The following post originally appeared on the TrainingPeaks blog. It’s the last of a three-part series on the Performance Management Chart (PMC) with the other parts discussing Chronic Training Load (CTL) and Training Stress Score (TSS). The PMC is a powerful tool for serious athletes and coaches once they learn how to use it.
Training Stress Balance (TSB)
So how is TSB determined? It’s the result of subtracting your Acute Training Load (ATL), also known as “fatigue” or the red line on your chart, from your Chronic Training Load (CTL), also known as “fitness” or the blue line. Both ATL and CTL are expressed as TSS per day (TSS/d). Once the software has done the math, the remainder is your TSB. (By the way, the resulting TSB value is for tomorrow—not for today.) It can be either a negative or positive number depending on which is greater—CTL or ATL. If TSB is negative, you are likely to be tired and probably not race ready. If TSB is positive, then you are probably rested and perhaps on form—if it doesn’t get too high.
So what? What do the TSB numbers mean and how can you use them to be race ready? Let’s dig a little deeper using exact TSB numbers as guidelines.
When I’m tapering and peaking athletes for A-priority races, I like to have their TSB/Form at around +15 to +25 on race day. I’ve found that usually produces the best results. But not always. For some unknown reason, there are athletes who perform best when their TSB/Form is just barely positive, around +5 to +10. I don’t know if this is physiological or psychological. It’s just the way it is for some.
The range between -10 and +10 is generally a transitional phase. Time in this range should be rather brief. There are two common reasons to be in this range. The first is that you are moving through it toward being on form for a race (daily workout TSS is decreasing and TSB/Form is rising). The other common reason is that you are returning to focused training after a few days’ break and moving toward greater fatigue (daily TSS is increasing and TSB is falling).
If you spend much time in this -10 to +10 TSB range, your training is stagnant. Not much is happening. Other than peaking for a race or when in a rest and recovery break lasting a handful of days, this range is best avoided. Staying there for a long time, such as two weeks or more, is seldom a good thing. Try to pass through it in only a few days.
As mentioned above, TSB/Form is closely related to your readiness to race. When it’s below -10, you’re probably too tired to race well. You’re not “on form.” That may be okay for a C-priority race. For a B race you will probably want your TSB trending positive and somewhat above -10. Perhaps even at zero to +10. And, as mentioned, an A-priority race should probably be greater than +10 for most athletes.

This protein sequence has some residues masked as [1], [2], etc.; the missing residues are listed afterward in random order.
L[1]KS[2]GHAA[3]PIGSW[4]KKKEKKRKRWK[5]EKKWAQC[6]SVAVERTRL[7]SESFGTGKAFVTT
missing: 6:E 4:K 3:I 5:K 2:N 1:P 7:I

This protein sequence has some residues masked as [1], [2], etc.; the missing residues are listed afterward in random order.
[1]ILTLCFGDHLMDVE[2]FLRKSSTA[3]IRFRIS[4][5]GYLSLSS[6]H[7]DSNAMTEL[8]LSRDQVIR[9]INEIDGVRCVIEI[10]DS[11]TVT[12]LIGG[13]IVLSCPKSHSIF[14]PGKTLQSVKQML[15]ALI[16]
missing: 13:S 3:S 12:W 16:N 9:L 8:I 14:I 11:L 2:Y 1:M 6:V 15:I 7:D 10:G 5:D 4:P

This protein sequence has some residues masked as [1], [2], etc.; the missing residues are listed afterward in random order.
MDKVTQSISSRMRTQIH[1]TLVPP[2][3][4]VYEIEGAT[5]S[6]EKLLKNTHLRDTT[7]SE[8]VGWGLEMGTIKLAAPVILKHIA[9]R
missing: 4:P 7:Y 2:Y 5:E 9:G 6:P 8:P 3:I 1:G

If you wander north of +25, your training is much too easy. You’re losing a lot of fitness. This sad situation could be the result of injury, illness, lifestyle-based training interruption, or anything else that drastically reduces your training load. Your recent workout TSS is simply too low for some reason.
The other side of the coin is driving your TSB too low. For most athletes I’ve found keeping TSB in the -10 to -30 range when the training is hard and focused is a very productive and healthy range. This could be, for example, in the serious training weeks of the Base and Build periods. In this range, the likelihood of a breakdown is kept in check. But going south of -30 greatly increases your risk. Managing this part of the training period is done by making sure every recovery day TSS is appropriately low and that there are adequate recovery days each week. For some athletes a recovery day may mean a zero—a day off. For others it’s a session with a lower than usual TSS.
Franz Stampfl, Roger Bannister’s coach back in the 1950s, said, “Training is principally an act of faith.” By that he meant that you can’t predict exactly what will happen in a race regardless of how you may train. The Performance Management Chart with its CTL/Fitness, ATL/Fatigue, and especially TSB/Form, is a way of reducing the wishing and hoping that happens shortly before a race. But it by no means eliminates the individuality of training. You still must pay close attention to determine how your performance responds to varying degrees of TSB/Form.